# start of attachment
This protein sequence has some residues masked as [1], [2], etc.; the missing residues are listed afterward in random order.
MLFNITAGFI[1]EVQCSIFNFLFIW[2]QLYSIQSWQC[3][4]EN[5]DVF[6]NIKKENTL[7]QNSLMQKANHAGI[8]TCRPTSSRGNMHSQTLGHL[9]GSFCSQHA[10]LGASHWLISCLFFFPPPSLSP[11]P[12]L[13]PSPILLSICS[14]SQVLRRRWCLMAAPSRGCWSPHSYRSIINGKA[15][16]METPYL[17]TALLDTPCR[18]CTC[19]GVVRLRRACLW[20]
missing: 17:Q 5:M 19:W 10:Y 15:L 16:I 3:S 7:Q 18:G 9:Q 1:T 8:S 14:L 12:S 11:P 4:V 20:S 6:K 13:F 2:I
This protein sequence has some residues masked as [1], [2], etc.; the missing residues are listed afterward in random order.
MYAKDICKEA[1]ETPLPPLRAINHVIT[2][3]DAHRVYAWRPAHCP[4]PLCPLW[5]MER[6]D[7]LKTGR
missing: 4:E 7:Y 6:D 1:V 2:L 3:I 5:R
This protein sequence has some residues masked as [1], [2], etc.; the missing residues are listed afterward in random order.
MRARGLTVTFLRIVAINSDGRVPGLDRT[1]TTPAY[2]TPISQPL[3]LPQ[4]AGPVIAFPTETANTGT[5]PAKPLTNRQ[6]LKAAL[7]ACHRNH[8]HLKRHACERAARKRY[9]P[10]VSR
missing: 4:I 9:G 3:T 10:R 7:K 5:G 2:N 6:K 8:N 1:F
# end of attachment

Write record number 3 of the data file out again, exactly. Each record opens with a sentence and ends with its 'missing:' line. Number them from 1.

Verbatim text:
This protein sequence has some residues masked as [1], [2], etc.; the missing residues are listed afterward in random order.
MRARGLTVTFLRIVAINSDGRVPGLDRT[1]TTPAY[2]TPISQPL[3]LPQ[4]AGPVIAFPTETANTGT[5]PAKPLTNRQ[6]LKAAL[7]ACHRNH[8]HLKRHACERAARKRY[9]P[10]VSR
missing: 4:I 9:G 3:T 10:R 7:K 5:G 2:N 6:K 8:N 1:F